Day 13: Guide your users out of the maze (or don’t build one)

Imagine for a moment that you’ve built an amazing garden and opened it up to the public. Your garden is filled with exotic flowers and offers views people could have only dreamt of until now.

Problem is – your garden is a maze. So intricate that once customers are in, they cannot find their way out. Their visit is runned first by anxiety, then frustration.

This brings us to today’s point, orientation. Helping your visitors effectively find their way on your site is a vital part of good user experience. If they can’t, they might perceive it as an obstacle and this creates unnecessary friction in the buying process.

Things like mega menus, too many navigation links, too many and confusing dropdown menus, too many different CTA buttons, all contribute in creating a counterproductive user experience for users.

The majority of users are perfectionists, or as psychologist Herbert A. Simon called, “maximizers”, especially when money is involved. They are likely to evaluate almost all of the options they are presented with, and the more options we give them, the more they will feel overwhelmed.

This is the “paradox of choice”, which after a long session of multiple, daunting, small choices on your site can turn into “decision fatigue”, and lead people to avoid making any decision whatsoever. Goodbye potential customer!

Take this example of a navigation menu:

  • Visually, links are stacked together and are not clearly differentiated from the main category name
  • They are not using a similar naming convention for the different procedures (a principle known as “priming”), which creates even more confusion
  • The navigation dropdown takes up way too much space on the page
  • …And it’s triggered on hover (cursor moving on it), which can be annoying considering the size if opened involuntarily

Bad navigation is a huge problem especially if you own an ecommerce business selling a ton of products in many categories. How do you present them? Should you link to every single sub category in your nav menu? How do you group products? And what about mobile??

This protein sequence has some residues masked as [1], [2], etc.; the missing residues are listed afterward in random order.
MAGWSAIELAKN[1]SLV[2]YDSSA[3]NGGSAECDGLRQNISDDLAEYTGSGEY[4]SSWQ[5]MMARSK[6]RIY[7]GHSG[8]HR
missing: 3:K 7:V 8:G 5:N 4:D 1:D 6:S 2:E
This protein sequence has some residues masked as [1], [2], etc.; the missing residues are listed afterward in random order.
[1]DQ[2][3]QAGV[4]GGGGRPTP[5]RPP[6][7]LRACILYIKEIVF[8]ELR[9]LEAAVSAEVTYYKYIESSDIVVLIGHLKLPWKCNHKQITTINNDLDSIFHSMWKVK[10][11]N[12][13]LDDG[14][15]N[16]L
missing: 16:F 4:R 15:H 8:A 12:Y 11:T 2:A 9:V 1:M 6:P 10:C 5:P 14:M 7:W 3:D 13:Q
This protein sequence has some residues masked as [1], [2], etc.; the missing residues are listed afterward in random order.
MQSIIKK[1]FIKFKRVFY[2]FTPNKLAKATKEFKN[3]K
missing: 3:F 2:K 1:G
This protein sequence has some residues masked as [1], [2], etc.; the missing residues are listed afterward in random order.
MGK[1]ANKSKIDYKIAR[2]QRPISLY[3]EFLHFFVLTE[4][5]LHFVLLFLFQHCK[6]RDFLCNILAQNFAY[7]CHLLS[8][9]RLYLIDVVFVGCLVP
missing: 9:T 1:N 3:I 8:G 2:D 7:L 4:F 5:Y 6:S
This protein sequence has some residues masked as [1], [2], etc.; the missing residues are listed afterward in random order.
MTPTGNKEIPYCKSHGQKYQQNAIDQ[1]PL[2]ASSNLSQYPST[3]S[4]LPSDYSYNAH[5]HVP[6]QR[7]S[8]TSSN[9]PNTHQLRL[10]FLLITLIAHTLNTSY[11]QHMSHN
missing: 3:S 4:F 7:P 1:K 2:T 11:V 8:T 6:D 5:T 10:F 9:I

Luckily you’ve done the hard work upfront (did you?). You know your ideal customer and your goals for the site.

The best way to start improving your navigation, is to create your sitemap.

A good sitemap will help you figure out where you want to place your CTAs, how to link all your pages together and how to make the user flow as seamless and effective as possible.

And since we don’t want to leave you empty handed after this course, here’s a template you can use as an example to work on your own:

Use the template to structure your sitemap, keeping in mind your KPIs, your one goal and your avatar.

Ask yourself questions like:

  1. What does your ideal customer need to see on the homepage (this gives you an idea of the main sections to include)?
  2. What do they need to know in more detail before buying (this is where you should link to from the homepage with buttons and navigation)?
  3. Where should you place your primary and secondary CTAs so they’re easy to find, and meet the visitor in the right frame of mind?
  4. And finally, what should you include in your header navigation and footer menus to provide shortcuts to the right areas of the site?

With an effective sitemap you’ll get a crystal clear idea of how to guide your visitors towards conversion. However this alone won’t solve the “massive mega menu” problem if you have it. To fix that, here’s a few ideas you can play with:

  • Create groups of categories or options
  • Differentiate the design for each drop down based on product
  • Don’t stack links too close to each other
  • Prime users with your link copy: make them expect a structure and keep it consistent
  • Think carefully about how users will trigger the dropdown (click is usually better than hover)
  • If you cannot make a case for including a link, leave it out

Here’s some great examples of how simple can also be effective:

Your homework:

Your task today, is to create your own sitemap using the process we described. There are plenty of tools you can use like FlowMapp, Stormboard and Whimsical,or you can simply sketch it out by hand. What’s important is that you take the time to think about it, and then use it to actually build the structure of your website.

This will save you countless hours down the road, and give you the peace of mind of knowing that your users will be able to find what they’re looking for without constant hand holding from you.